Despite multiple legal violations, firefighter-buzzing drone pilot gets off with probation

drone pilot firefighters

To some readers, the punishment may seem as bewildering as the offense it addressed. On Tuesday, a Virginia judge sentenced a pilot who repeatedly dive-bombed Salem firefighters with his unregistered drone to two years of probation – radically milder treatment than the maximum three-year prison stint and $250,000 fine that laws allow.

Guilt in the case was virtually never in question. As DroneDJ reported in November, the now 40-year old defendant admitted he’d been the pilot of the drone that continually buzzed a group of firefighters gathered outside their Salem station house in July, 2019. Not only did he continue making the aggressive swoops upon the first responders, but only relented when he flew the UAV into the building, where it lost contact with controller and crashed. “I know I’m guilty,” he said in entering his plea, albeit without offering any reasoning for his bonehead move. “I was the one operating the drone irresponsibly.”

In comments during his sentencing Tuesday, the accused provided no more explanation that motivated the potentially injurious stunt other than it being a bit of fun. “It was an absolutely stupid mistake,” The Roanoke Times reported him saying. “I totally regret the decision I made.”

Despite the occasion to do so, the judge failed to ask which bad idea he was referring to. Because in addition to piloting the drone irresponsibly, the defendant marched into the local police station later the same day to demand its return.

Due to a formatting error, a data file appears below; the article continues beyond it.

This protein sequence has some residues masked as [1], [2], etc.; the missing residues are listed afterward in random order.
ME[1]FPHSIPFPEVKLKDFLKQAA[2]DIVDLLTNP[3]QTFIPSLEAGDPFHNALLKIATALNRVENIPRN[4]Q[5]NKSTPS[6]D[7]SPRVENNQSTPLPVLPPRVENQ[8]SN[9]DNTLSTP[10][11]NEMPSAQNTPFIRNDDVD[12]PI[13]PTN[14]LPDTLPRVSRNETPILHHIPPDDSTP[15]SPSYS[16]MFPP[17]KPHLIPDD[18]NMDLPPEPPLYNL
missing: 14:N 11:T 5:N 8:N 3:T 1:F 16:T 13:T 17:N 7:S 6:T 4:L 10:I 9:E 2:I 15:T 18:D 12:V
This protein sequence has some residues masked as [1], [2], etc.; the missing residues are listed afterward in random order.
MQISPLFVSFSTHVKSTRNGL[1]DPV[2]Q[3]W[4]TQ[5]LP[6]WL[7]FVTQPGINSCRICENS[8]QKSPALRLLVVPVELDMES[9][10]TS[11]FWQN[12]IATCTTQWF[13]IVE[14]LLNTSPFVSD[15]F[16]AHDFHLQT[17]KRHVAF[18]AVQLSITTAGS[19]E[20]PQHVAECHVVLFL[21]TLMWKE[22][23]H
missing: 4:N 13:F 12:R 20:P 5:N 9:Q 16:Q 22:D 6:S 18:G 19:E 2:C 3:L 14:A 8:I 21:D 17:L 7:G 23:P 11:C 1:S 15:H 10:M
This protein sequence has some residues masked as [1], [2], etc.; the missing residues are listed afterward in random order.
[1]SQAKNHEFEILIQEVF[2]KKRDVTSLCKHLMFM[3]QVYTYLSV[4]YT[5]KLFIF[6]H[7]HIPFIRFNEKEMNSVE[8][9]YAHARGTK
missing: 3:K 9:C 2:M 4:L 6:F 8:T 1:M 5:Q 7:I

To make matters worse, he’d also failed to register the UAV as legally required. While using it to harass the firefighters, meanwhile, he’d flown within the restricted airspace of the nearby Roanoke-Blacksburg Regional Airport.

That’s a variety of lousy decisions to regret. 

Despite that abundance, prosecutors admitted during the November hearing that the various violations were all so rare they had no sentencing guidelines to refer to (though failure to register the drone does carry a maximum penalty of three years in prison). As a result – and presumably to illicit a guilty plea and be done with it faster – they agreed to seek no jail time within the negotiated plea bargain. 

In the end, the presiding judge went one better and spared the defendant even a token fine. That indulgence was based in part by input from the firefighters indicating they’d considered the intrusion more of a nuisance than danger. Also factored in was the court’s view that the victims were never at any serious risk of physical harm.

Willful violators of laws can do far worse in court (and usually do).

Still, conditions of the plea bargain did carry an attendant financial punishment – of sorts. As part of the agreement, the defendant accepted to give up his drone, which his lawyer said cost $1,600 when purchased.

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